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A normal menstrual cycle lasts anywhere between 25 to 36 days. During this cycle, bleeding should only occur in this first week for three to seven days. However, some women may experience light brown bleeding in between periods known as spotting. There are many causes for spotting, some normal and others requiring medical attention.
Midway through a woman’s menstrual cycle, levels of the hormones estrogen and progesterone rise causing a follicle within the ovary to release an egg. When this egg is fertilized and has reached the blastocyst stage, it will attach to the uterine lining. During this time, some women may know that they are pregnant; however, other women may feel slight abdominal pain and may bleed a little. This bleeding is called implantation bleeding and it may be pink, red or brown in color 1. Implantation bleeding is normally very light and may only require a woman to wear a pantyliner for protection 1.
- Midway through a woman’s menstrual cycle, levels of the hormones estrogen and progesterone rise causing a follicle within the ovary to release an egg.
What Are the Dangers of Uterine Fibroids?
Ovulation spotting occurs at the time a woman is ovulating. This bleeding normally occurs midway through a woman’s menstrual cycle. As of 2010, the causes of ovulation spotting are unknown, but according to MayoClinic.com, it may be due to the ovary surface stretching or slight bleeding from the follicle rupturing within the ovary and irritating the abdominal lining 2. Ovulation spotting lasts just a few days and the bleeding is normally very light. Also during this time, a woman may experience light cramping on one side of the abdomen, this is known as mittelschmerz or middle pain 2.
Uterine fibroids are benign uterine growths that form in the uterine muscle, uterine lining and the uterine cavity. Uterine fibroids can be microscopic or large enough to weigh several pounds and completely fill the uterine cavity. The causes of uterine fibroids are unknown, however it is known that they are estrogen sensitive. This means that a woman who has developed uterine fibroids will continue to have them or they will continue growing until the stage of menopause. Uterine fibroids cause:
- heavy menstrual bleeding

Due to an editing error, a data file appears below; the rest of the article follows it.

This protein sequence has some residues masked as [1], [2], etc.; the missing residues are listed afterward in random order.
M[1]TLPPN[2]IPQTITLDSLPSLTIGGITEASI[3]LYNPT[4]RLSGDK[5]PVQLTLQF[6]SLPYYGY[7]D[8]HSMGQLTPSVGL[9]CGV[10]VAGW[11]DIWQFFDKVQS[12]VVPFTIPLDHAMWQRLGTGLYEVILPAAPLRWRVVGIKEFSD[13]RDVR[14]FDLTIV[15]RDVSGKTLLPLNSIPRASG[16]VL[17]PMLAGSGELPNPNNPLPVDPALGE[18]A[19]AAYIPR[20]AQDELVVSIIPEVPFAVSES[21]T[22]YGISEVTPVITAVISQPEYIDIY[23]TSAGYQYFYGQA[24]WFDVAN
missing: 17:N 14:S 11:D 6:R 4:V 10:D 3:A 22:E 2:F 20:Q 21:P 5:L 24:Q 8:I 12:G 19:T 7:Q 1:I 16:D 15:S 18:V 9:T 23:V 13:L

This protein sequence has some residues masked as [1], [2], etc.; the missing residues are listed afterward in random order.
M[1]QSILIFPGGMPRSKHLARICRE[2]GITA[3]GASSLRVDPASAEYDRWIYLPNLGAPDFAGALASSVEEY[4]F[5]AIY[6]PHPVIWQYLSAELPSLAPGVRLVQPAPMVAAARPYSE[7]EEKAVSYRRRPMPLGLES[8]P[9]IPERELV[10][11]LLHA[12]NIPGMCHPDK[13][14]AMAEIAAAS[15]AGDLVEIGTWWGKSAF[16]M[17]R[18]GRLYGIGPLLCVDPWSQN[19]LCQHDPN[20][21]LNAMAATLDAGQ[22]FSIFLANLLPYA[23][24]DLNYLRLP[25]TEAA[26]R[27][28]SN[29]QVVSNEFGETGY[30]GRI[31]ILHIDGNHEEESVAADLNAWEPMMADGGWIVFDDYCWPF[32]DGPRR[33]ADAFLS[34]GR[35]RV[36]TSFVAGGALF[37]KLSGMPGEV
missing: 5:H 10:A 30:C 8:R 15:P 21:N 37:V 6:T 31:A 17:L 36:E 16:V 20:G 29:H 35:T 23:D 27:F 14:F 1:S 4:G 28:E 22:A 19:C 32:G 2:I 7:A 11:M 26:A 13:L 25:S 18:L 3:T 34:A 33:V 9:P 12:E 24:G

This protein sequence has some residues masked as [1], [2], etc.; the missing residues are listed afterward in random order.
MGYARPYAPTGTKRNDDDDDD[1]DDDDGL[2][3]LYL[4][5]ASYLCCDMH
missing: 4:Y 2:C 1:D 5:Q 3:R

- bleeding between menstrual cycles
- pelvic pressure
- pelvic pain
- leg pain
As many as 75 percent of women will develop uterine fibroids at some point in their reproductive years, the Mayo Clinic notes.
- Uterine fibroids are benign uterine growths that form in the uterine muscle, uterine lining and the uterine cavity.
- Uterine fibroids can be microscopic or large enough to weigh several pounds and completely fill the uterine cavity.
What Are the Dangers of Uterine Fibroids?
The Process of Human Reproduction
Abdominal Pain With Spotting
Causes of Ovarian Pain While Pregnant
Normal Endometrial Stripe Thickness
Menopause & Bleeding Hemorrhoids
Bloating & Fibroids
Side Effects of Discontinuing Use of a NuvaRing
The Negative Effects of Artificial Insemination
Causes of Testicle and Penis Pain
- Just Mommies: Implantation Bleeding
- MayoClinic.com: Mittelschmerz
- de la Cruz MS, Buchannan EM. Uterine fibroids: Diagnosis and treatment. Am Fam Physician. 2017 Jan 15;95(2):100-107.
- Gurusamy KS, Vaughan J, Fraser IS, Best LM, Richards T. Medical therapies for uterine fibroids - a systematic review and network meta-analysis of randomised controlled trials. PLoS ONE. 2016;11(2):e0149631. doi:10.1371/journal.pone.0149631
- Donnez J, Dolmans MM. Uterine fibroid management: from the present to the future. Hum Reprod Update. 2016;22(6):665–686. doi:10.1093/humupd/dmw023
- National Institute of Child Health and Human Development. Uterine Fibroids.
- The Merck Manuals Online Medical Library. Uterine Fibroids.
- U.S. Department of Health and Human Services. Uterine Fibroids fact sheet.
- Lippman, SA et al. Uterine Fibroids and Gynecologic Pain Symptoms in a Population-Based Study. Fertility and Sterility. 2003 Dec;80(6):1488-94
April Khan is a medical journalist who began writing in 2005. She has contributed to publications such as "BBC Focus." In 2012, Khan received her Doctor of Public Health from the University of Medicine and Dentistry of New Jersey. She also holds an Associate of Arts from the Art Institute of Dallas and a Master of Science in international health from University College London.